Winnipeg Free Press - PRINT EDITION
MIKE HOLMES: Contractor 'extras' should be standard
People usually think the work of a contractor begins and ends with construction and building. That's certainly a big part of it, but it's not the whole story. A lot also goes into getting the job started.
Contractor extras are the details no one thinks of, but what good contractors take care of. Sometimes, the homeowners don't even know how much work is involved.
When I get to a job site I immediately want to get to work -- demolishing, restructuring, building. This is my ideal. But this isn't what I always get.
Before anyone can swing a hammer I need to make sure the site is in the right condition so we're working efficiently and safely. Safety is always my priority. I hate pushing deadlines but will gladly do it if I can make sure no one gets hurt in the process. So we don't start until the job site is clear and clutter-free.
Every good contractor has a code: Treat every house you work on as if it's your own. Take care of everything inside. That means moving the homeowners' belongings out of the way and into a safe place where they will be protected. That way we don't run the risk of damaging anything while we're trying to work around it or trip over anything, potentially causing injury.
Some contractors will push everything into the basement, garage or a room the family doesn't use much because it's an easy temporary fix. But there are a couple of issues you run into if you decide to do that.
First, I know that nine jobs out of 10 I'm not going to be dealing with just one issue. I'm probably going to need to do some electrical, HVAC or plumbing work -- or all three. These systems run all over the house. If one of my guys needs to look at ductwork that runs through a dining room and there's furniture there, that's going to delay his work.
And once one trade is delayed others will be, too. That's extra time you'll have to pay the trades, which drives up the cost. I'd rather move everything out of the way where it's not bothering anyone from day one.
We also have to think about the risks of leaving valuables inside. Renovations are known targets for burglaries. Criminals know that during major renovations homeowners usually don't live in the house. So it's not uncommon for homes to be vandalized during renovations. It's usually not a big deal if there isn't anything valuable inside. But if all your possessions are inside and not stored securely, you could lose it all.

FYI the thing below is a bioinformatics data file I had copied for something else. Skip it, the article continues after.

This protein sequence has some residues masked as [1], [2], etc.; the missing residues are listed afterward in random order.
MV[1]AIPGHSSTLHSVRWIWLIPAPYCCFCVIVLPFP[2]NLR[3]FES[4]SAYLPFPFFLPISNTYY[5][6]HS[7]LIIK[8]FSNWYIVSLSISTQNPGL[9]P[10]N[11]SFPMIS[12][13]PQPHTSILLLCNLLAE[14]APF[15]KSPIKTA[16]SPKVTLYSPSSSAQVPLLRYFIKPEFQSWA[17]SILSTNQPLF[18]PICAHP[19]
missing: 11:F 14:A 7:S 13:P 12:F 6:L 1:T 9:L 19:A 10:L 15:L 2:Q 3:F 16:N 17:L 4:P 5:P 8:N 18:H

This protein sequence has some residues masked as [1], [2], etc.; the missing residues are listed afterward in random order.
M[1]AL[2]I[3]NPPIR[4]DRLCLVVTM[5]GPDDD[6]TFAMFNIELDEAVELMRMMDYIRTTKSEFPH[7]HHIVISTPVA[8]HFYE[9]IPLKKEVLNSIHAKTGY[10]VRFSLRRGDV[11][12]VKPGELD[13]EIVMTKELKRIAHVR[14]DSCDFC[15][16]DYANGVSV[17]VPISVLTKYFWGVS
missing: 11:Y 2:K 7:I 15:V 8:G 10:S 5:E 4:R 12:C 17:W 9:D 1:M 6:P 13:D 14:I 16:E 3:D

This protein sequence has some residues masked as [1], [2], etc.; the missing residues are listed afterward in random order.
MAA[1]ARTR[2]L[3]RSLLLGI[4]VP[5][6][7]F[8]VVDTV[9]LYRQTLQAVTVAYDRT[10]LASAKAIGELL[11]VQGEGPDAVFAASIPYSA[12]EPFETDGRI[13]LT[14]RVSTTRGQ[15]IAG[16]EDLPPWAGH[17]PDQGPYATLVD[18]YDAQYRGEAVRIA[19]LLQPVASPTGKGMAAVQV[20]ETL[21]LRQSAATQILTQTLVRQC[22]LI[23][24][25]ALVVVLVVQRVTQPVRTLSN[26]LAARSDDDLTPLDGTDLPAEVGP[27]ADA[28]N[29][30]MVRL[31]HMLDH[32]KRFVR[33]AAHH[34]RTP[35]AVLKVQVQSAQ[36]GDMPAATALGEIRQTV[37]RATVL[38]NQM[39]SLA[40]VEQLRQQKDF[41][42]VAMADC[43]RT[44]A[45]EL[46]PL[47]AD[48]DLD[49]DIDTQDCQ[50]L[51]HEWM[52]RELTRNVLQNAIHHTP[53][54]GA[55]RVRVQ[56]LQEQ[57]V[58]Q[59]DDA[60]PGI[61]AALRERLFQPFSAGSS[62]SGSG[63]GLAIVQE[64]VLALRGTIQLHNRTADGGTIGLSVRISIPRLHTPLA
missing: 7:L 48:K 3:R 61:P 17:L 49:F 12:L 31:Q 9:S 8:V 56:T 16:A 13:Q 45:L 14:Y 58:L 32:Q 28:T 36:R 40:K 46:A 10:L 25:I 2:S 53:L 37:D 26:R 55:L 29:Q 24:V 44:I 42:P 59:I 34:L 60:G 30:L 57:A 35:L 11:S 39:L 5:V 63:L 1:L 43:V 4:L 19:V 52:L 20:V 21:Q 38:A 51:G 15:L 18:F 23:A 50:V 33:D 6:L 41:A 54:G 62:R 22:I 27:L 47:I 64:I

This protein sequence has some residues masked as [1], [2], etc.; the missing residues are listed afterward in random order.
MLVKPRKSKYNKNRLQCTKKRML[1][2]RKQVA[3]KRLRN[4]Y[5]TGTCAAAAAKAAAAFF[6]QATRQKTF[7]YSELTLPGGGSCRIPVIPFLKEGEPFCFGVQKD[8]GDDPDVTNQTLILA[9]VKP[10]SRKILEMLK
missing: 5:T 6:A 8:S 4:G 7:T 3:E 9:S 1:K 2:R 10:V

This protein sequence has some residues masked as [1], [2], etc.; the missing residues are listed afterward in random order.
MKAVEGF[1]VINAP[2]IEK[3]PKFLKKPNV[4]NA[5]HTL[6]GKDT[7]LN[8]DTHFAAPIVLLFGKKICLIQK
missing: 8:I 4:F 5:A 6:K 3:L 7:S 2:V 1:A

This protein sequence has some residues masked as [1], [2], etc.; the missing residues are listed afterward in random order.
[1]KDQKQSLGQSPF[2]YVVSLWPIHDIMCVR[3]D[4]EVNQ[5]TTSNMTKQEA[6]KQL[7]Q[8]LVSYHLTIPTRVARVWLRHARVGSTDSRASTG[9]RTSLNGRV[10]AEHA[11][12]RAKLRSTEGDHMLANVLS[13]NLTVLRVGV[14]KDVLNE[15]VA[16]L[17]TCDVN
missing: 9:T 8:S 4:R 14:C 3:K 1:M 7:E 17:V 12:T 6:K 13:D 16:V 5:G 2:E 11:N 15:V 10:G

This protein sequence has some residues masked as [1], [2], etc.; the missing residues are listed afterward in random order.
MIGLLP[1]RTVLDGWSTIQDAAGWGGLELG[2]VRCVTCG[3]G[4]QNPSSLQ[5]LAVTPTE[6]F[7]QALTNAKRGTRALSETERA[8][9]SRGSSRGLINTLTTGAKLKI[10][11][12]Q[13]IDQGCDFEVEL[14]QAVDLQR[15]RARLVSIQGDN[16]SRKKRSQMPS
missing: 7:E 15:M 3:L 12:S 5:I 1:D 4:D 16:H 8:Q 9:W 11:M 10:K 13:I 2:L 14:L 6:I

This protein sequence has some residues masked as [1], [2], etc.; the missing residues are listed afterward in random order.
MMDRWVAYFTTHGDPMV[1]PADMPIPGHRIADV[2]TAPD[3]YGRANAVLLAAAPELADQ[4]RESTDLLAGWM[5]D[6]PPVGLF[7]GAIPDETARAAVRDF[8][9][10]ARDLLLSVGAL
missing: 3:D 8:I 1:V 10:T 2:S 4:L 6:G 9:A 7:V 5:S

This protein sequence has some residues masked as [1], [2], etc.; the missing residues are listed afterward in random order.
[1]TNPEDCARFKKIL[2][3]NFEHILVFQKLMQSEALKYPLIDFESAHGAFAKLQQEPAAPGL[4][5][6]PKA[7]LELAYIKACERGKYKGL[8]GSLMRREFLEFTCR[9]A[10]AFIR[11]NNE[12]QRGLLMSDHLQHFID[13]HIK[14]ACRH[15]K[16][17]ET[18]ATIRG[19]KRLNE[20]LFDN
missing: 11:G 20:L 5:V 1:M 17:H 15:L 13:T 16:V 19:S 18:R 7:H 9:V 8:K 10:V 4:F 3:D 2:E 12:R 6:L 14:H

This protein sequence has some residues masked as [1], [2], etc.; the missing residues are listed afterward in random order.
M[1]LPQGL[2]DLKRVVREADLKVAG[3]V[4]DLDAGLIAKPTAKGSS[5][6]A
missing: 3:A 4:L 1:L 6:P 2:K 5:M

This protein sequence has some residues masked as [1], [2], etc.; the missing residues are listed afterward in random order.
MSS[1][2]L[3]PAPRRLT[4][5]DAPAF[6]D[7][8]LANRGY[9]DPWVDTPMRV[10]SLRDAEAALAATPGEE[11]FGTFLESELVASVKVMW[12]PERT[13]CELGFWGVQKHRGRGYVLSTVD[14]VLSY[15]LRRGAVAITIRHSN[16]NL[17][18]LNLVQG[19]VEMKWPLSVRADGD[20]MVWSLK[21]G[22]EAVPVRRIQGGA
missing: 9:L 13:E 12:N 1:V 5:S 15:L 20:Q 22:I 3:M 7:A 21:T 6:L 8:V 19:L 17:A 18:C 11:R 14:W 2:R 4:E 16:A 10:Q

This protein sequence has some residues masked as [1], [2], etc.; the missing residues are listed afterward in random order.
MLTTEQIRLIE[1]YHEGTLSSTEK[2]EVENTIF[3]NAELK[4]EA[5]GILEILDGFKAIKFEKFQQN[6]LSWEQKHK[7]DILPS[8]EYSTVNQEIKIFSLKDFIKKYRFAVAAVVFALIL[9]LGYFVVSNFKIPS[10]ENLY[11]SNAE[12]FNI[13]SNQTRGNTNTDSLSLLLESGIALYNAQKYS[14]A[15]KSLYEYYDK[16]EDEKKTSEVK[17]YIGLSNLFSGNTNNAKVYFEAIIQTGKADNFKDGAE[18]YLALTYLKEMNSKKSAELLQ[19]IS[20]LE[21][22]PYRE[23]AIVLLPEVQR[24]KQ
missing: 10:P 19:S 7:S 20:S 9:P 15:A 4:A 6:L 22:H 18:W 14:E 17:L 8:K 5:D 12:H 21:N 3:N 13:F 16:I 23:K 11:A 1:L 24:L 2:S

Some contractors tell homeowners, "Go ahead. Put your stuff in the basement. Put your stuff in the garage. We'll take care of it." But they don't. They don't wrap up furniture and seal it properly. Next thing you know, they're tearing down walls, pulling the roof off and exposing everything inside the house to the elements.
Imagine your whole life in a garage and basement. And I mean family photos, wedding clothes, furniture, books -- imagine all that sitting there and no one caring about it. Do you think insurance is going to pay for everything that's damaged? You think the contractors who do this are going to pay for it? Well, one way or another they'll pay for it. I can promise you that.
I have to sleep at night. It matters to me who I am and what I need to do to finish my job and make it right. This is what separates the people who care from the people who don't. Because anyone who cares about what they do does a good job not because they have to; they do it because they don't know how to do it any other way.
I work with many people who care about what they do; people who want to help people in trouble and who pour their hearts and sweat into a job.
I have people who work on long weekends just to get a job done when we say it's going to be done or who will go to a job site in the middle of the night to make sure a tarp holds up during a storm. That's integrity.
Some people might consider these acts as contractor extras. But good contractors know this is standard.
Catch Mike Holmes in his new series, Holmes Makes It Right, Tuesdays at 9 p.m. on HGTV. For more information, visit hgtv.ca. For more information on home renovations, visit makeitright.ca.
Republished from the Winnipeg Free Press print edition November 24, 2012 F4
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